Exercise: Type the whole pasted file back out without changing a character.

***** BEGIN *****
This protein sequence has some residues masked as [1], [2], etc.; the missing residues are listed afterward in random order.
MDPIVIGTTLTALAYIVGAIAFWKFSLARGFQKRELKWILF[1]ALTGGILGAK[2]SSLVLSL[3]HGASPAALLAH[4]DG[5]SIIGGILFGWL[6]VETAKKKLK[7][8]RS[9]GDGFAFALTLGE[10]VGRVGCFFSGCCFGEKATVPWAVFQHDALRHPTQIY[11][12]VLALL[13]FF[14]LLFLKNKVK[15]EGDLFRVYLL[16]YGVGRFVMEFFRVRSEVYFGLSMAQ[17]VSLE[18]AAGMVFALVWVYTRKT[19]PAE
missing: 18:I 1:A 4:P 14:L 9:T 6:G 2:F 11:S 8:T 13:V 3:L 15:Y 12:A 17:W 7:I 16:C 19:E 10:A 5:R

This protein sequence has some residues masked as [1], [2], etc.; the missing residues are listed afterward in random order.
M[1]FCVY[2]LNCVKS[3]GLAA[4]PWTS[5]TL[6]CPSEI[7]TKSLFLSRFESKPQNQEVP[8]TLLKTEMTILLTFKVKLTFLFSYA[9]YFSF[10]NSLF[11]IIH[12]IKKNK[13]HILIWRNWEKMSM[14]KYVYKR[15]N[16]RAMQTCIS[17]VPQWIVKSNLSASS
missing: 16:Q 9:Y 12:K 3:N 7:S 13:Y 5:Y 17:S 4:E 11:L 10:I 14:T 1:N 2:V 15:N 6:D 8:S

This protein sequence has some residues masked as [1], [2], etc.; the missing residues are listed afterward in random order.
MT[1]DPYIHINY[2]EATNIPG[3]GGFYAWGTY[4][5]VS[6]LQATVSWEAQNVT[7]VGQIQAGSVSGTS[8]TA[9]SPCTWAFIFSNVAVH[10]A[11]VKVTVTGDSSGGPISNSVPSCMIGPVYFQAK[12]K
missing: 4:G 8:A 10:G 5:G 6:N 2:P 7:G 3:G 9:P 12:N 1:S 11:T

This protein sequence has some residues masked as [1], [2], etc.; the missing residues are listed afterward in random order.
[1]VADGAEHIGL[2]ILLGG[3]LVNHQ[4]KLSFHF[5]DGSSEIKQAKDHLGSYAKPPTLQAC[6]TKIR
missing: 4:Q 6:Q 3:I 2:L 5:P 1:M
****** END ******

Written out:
This protein sequence has some residues masked as [1], [2], etc.; the missing residues are listed afterward in random order.
MDPIVIGTTLTALAYIVGAIAFWKFSLARGFQKRELKWILF[1]ALTGGILGAK[2]SSLVLSL[3]HGASPAALLAH[4]DG[5]SIIGGILFGWL[6]VETAKKKLK[7][8]RS[9]GDGFAFALTLGE[10]VGRVGCFFSGCCFGEKATVPWAVFQHDALRHPTQIY[11][12]VLALL[13]FF[14]LLFLKNKVK[15]EGDLFRVYLL[16]YGVGRFVMEFFRVRSEVYFGLSMAQ[17]VSLE[18]AAGMVFALVWVYTRKT[19]PAE
missing: 18:I 1:A 4:P 14:L 9:T 6:G 2:F 11:S 8:T 13:V 3:L 15:Y 12:A 17:W 7:I 16:C 19:E 10:A 5:R

This protein sequence has some residues masked as [1], [2], etc.; the missing residues are listed afterward in random order.
M[1]FCVY[2]LNCVKS[3]GLAA[4]PWTS[5]TL[6]CPSEI[7]TKSLFLSRFESKPQNQEVP[8]TLLKTEMTILLTFKVKLTFLFSYA[9]YFSF[10]NSLF[11]IIH[12]IKKNK[13]HILIWRNWEKMSM[14]KYVYKR[15]N[16]RAMQTCIS[17]VPQWIVKSNLSASS
missing: 16:Q 9:Y 12:K 3:N 7:S 13:Y 5:Y 17:S 4:E 11:L 10:I 14:T 1:N 2:V 15:N 6:D 8:S

This protein sequence has some residues masked as [1], [2], etc.; the missing residues are listed afterward in random order.
MT[1]DPYIHINY[2]EATNIPG[3]GGFYAWGTY[4][5]VS[6]LQATVSWEAQNVT[7]VGQIQAGSVSGTS[8]TA[9]SPCTWAFIFSNVAVH[10]A[11]VKVTVTGDSSGGPISNSVPSCMIGPVYFQAK[12]K
missing: 4:G 8:A 10:G 5:G 6:N 2:P 7:G 3:G 9:P 12:N 1:S 11:T

This protein sequence has some residues masked as [1], [2], etc.; the missing residues are listed afterward in random order.
[1]VADGAEHIGL[2]ILLGG[3]LVNHQ[4]KLSFHF[5]DGSSEIKQAKDHLGSYAKPPTLQAC[6]TKIR
missing: 4:Q 6:Q 3:I 2:L 5:P 1:M